Pork-bellied, we lurch toward decadence

Now that it’s been a few days and I can use my brain again, I can say I have recovered from Sunday’s Pork-Off at the Weary Traveler. (I imagine search-engines’ evidence of the previous statement will misdirect some new readers to me. One can only hope.) A dozen or so of the best local chefs were competing for our hearts through our pieholes.

Pigholes.

I arrived on time, which is to say I was late: It was already the longest line I have ever seen in Madison. The event was surprisingly cheap — $10 for unlimited chow — but the all-porkness of it kept me, and I suspect many others, from vastly overindulging. You can’t do it without a lot more pickles, is my theory.

In fact, I’m surprised at how well it went. Two friends who were living next to a shiny new churrascaria with all-you-can-eat meat in Manhattan long ago related to me how they learned why the restaurant owners were constantly hosing down the sidewalk. They finally went in to try the meat-fest, and L. learned firsthand the meaning of too much meat when her belly revolted. There was also an eater who ran out to the street … this turned out to be a common problem for the untrained bellies, my friends said.

Maybe the Weary’s small plates are to thank, or maybe I have somehow acquired a measure of self-preservation and tamped down the gluttony over the years, but I left the Pork-Off feeling full but not overwhelmed, certainly not with that “I’ll never eat again” feeling that unites us on holiday dinners.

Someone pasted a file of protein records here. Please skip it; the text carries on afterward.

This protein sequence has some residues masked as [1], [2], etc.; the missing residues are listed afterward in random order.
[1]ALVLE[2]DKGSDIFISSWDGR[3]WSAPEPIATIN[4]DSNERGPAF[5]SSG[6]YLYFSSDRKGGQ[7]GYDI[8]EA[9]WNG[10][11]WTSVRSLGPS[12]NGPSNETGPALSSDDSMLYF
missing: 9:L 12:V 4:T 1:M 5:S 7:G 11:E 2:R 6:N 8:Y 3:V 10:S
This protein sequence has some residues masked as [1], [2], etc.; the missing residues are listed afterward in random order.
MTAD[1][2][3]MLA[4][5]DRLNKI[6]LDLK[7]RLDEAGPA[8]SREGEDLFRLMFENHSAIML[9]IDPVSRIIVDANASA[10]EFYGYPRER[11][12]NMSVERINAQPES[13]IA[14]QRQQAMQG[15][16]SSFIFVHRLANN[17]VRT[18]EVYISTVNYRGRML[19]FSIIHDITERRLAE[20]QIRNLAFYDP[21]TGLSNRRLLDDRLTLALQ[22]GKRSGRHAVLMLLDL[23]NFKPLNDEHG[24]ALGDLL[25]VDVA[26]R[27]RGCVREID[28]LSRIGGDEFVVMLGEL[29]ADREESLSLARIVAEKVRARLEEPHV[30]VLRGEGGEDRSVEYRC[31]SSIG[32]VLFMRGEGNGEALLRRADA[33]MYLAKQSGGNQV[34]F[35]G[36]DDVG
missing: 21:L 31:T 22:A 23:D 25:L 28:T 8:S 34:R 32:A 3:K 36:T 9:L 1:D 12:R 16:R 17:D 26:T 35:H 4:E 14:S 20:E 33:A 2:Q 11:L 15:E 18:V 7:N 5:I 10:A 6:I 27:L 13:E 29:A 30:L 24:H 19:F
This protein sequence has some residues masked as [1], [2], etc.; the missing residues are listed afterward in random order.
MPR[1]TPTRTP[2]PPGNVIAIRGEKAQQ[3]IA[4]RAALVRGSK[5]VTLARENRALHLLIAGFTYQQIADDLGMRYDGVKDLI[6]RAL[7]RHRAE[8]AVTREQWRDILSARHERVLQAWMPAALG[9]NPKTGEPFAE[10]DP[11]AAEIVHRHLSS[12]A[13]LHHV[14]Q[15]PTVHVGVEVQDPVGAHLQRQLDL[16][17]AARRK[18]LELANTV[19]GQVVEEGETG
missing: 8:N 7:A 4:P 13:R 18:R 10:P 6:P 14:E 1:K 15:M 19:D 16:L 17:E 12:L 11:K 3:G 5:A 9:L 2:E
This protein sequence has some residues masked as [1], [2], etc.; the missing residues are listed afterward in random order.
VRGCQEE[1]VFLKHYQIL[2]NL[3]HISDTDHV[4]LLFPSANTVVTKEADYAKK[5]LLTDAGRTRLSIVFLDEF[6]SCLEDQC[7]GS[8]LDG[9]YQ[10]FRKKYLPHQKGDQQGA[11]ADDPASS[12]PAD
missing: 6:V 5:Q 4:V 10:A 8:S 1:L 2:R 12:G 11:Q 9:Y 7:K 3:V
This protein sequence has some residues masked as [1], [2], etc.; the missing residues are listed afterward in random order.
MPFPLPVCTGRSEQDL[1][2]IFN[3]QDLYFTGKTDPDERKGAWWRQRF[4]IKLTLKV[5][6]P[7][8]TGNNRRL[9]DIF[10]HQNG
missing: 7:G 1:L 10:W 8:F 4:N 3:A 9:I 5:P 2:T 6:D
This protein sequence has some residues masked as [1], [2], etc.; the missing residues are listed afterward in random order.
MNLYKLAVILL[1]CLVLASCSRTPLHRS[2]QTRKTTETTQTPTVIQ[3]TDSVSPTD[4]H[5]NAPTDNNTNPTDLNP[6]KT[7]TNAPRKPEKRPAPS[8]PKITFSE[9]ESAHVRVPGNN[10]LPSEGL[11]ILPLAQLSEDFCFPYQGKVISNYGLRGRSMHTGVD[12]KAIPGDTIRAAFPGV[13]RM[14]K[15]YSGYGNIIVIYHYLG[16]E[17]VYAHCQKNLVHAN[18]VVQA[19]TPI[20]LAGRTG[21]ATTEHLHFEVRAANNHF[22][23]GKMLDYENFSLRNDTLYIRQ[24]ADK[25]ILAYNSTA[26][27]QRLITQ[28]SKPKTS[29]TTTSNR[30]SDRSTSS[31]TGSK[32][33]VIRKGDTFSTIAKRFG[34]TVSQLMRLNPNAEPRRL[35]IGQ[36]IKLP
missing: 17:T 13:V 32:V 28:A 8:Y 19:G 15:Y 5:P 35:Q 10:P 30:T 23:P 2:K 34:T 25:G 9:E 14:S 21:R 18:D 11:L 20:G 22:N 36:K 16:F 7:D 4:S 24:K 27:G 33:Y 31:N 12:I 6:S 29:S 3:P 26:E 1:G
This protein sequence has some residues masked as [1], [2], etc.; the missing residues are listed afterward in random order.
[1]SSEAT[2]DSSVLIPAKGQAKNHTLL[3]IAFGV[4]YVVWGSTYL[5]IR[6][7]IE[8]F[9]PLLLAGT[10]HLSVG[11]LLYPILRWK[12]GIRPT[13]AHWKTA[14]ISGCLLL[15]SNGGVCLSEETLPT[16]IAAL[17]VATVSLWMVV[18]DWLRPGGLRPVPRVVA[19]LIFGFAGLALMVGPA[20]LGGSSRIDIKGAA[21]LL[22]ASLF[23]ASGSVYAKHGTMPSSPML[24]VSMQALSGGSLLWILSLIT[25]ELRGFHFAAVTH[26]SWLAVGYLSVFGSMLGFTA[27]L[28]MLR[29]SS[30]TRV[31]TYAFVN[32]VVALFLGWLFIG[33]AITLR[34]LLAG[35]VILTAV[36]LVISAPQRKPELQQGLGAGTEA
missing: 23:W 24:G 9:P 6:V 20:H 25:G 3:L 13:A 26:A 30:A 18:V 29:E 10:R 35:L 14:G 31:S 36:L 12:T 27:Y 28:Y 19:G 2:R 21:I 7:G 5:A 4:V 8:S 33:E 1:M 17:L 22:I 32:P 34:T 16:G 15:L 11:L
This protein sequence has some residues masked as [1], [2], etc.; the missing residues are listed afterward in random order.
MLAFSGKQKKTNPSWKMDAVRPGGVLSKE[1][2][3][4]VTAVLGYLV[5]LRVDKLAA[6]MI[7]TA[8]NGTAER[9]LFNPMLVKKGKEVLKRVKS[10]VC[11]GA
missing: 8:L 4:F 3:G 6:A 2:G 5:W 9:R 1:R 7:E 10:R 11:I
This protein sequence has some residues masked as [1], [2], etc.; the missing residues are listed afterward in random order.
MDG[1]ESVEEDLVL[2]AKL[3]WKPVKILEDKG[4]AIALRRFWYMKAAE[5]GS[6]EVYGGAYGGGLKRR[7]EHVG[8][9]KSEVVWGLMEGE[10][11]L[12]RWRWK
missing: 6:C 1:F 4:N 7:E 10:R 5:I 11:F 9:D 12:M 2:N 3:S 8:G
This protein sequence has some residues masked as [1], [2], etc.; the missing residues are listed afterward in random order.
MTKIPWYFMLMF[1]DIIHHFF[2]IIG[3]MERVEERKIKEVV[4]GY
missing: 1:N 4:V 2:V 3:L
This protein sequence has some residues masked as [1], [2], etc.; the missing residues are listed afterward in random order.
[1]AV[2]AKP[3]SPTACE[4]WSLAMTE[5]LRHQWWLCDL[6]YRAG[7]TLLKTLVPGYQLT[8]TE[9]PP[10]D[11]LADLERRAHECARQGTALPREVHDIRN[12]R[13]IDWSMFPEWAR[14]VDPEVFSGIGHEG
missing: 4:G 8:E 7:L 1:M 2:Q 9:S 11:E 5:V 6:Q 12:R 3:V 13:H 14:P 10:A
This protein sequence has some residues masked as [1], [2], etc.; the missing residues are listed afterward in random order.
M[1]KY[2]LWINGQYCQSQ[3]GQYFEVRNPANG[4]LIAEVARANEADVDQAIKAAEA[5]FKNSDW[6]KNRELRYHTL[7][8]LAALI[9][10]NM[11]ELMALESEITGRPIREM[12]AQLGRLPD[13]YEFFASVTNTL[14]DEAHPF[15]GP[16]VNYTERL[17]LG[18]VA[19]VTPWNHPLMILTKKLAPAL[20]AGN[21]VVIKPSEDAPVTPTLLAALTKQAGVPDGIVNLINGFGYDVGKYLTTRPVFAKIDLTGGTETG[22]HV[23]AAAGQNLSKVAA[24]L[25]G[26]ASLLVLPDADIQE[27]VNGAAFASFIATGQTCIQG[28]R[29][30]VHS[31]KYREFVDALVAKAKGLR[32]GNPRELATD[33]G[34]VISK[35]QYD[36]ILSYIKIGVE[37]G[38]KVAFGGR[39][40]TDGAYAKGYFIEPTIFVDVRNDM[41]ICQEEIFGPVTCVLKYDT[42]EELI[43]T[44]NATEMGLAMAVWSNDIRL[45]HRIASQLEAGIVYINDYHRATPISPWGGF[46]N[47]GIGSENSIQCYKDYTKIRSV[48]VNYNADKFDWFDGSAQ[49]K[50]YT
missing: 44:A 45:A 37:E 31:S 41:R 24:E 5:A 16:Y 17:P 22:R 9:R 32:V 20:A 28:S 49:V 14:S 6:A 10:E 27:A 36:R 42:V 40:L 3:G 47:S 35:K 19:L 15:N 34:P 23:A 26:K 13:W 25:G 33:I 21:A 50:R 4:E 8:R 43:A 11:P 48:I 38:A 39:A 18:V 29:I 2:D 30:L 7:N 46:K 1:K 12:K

The food was delicious but often difficult to distinguish. The many servers had to mush their two-bite bits together to get them on my plate, especially since the idea of standing in line a second time was horrifying. The many fine dishes sadly merged together in my mind even as I ate and enjoyed them … was this one the juniper and fennel … or the Doctor Pepper? … I swear that my mind was blurred this time by the pork fat, not the beer.

In contrast to many a chili cook-off, not a single dish was foul. The pork rillette with duck fat, pistachios and cherry preserves was a tad disappointingly, but to be fair it was unfairly sandwiched between two spicy beasts, Mermaid Cafe’s Indonesian babi guling and some Szechuan-peppercorned pig. The Underground Food Collective had dry salumi, something soppressata-ey, with nice big chunks of fat, sliced extra thinly, and the only proper ratio of pickles to pork in the house. Interesting pickles, too.

And interesting people. One could mingle and talk food without worrying about offending a vegetarian, a rare freedom. I met one like-minded cooking woman who may go in on a local pig with me.

If we do, surely my first act will be to replicate the curried bacon on a stick.

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